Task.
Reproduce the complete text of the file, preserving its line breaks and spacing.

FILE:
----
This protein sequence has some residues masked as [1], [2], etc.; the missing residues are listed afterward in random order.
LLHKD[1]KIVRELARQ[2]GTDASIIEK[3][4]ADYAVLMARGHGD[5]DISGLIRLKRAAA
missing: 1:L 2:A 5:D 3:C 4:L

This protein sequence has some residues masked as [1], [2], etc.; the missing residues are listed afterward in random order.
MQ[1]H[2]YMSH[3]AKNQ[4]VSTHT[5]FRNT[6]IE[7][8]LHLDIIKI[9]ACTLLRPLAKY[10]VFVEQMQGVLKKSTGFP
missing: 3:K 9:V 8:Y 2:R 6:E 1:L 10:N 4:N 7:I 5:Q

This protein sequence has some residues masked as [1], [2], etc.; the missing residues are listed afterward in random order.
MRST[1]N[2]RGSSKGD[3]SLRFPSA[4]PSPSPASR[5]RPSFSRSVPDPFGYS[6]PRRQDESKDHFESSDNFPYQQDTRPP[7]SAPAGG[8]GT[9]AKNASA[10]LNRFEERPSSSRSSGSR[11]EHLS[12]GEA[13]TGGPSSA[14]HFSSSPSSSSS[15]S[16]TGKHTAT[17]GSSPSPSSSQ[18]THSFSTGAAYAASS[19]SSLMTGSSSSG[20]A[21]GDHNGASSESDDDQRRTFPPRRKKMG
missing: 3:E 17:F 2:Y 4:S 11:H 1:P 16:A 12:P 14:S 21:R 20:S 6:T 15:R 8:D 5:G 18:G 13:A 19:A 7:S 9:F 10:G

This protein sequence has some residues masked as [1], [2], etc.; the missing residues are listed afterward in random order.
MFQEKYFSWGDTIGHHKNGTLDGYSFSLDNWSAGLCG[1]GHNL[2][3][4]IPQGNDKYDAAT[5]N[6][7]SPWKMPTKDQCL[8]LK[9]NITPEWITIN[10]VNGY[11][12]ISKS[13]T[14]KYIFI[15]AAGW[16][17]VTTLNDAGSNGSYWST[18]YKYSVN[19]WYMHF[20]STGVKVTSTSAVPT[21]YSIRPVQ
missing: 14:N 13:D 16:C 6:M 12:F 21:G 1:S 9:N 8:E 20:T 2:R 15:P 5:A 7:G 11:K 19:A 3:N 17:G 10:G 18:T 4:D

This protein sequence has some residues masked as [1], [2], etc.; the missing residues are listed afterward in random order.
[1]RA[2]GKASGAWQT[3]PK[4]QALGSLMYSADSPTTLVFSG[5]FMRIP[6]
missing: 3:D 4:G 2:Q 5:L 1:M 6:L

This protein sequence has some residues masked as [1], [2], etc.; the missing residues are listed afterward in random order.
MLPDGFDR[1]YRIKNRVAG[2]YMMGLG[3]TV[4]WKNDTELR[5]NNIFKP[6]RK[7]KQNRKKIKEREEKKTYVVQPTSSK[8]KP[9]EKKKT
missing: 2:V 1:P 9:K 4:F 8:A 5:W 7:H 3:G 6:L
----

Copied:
This protein sequence has some residues masked as [1], [2], etc.; the missing residues are listed afterward in random order.
LLHKD[1]KIVRELARQ[2]GTDASIIEK[3][4]ADYAVLMARGHGD[5]DISGLIRLKRAAA
missing: 1:L 2:A 5:D 3:C 4:L

This protein sequence has some residues masked as [1], [2], etc.; the missing residues are listed afterward in random order.
MQ[1]H[2]YMSH[3]AKNQ[4]VSTHT[5]FRNT[6]IE[7][8]LHLDIIKI[9]ACTLLRPLAKY[10]VFVEQMQGVLKKSTGFP
missing: 3:K 9:V 8:Y 2:R 6:E 1:L 10:N 4:N 7:I 5:Q

This protein sequence has some residues masked as [1], [2], etc.; the missing residues are listed afterward in random order.
MRST[1]N[2]RGSSKGD[3]SLRFPSA[4]PSPSPASR[5]RPSFSRSVPDPFGYS[6]PRRQDESKDHFESSDNFPYQQDTRPP[7]SAPAGG[8]GT[9]AKNASA[10]LNRFEERPSSSRSSGSR[11]EHLS[12]GEA[13]TGGPSSA[14]HFSSSPSSSSS[15]S[16]TGKHTAT[17]GSSPSPSSSQ[18]THSFSTGAAYAASS[19]SSLMTGSSSSG[20]A[21]GDHNGASSESDDDQRRTFPPRRKKMG
missing: 3:E 17:F 2:Y 4:S 11:H 1:P 16:A 12:P 14:S 21:R 20:S 6:T 15:R 8:D 5:G 18:G 13:A 19:A 7:S 9:F 10:G

This protein sequence has some residues masked as [1], [2], etc.; the missing residues are listed afterward in random order.
MFQEKYFSWGDTIGHHKNGTLDGYSFSLDNWSAGLCG[1]GHNL[2][3][4]IPQGNDKYDAAT[5]N[6][7]SPWKMPTKDQCL[8]LK[9]NITPEWITIN[10]VNGY[11][12]ISKS[13]T[14]KYIFI[15]AAGW[16][17]VTTLNDAGSNGSYWST[18]YKYSVN[19]WYMHF[20]STGVKVTSTSAVPT[21]YSIRPVQ
missing: 14:N 13:D 16:C 6:M 12:F 21:G 1:S 9:N 8:E 20:T 2:R 15:P 5:A 7:G 11:K 19:A 3:N 17:G 10:G 18:T 4:D

This protein sequence has some residues masked as [1], [2], etc.; the missing residues are listed afterward in random order.
[1]RA[2]GKASGAWQT[3]PK[4]QALGSLMYSADSPTTLVFSG[5]FMRIP[6]
missing: 3:D 4:G 2:Q 5:L 1:M 6:L

This protein sequence has some residues masked as [1], [2], etc.; the missing residues are listed afterward in random order.
MLPDGFDR[1]YRIKNRVAG[2]YMMGLG[3]TV[4]WKNDTELR[5]NNIFKP[6]RK[7]KQNRKKIKEREEKKTYVVQPTSSK[8]KP[9]EKKKT
missing: 2:V 1:P 9:K 4:F 8:A 5:W 7:H 3:G 6:L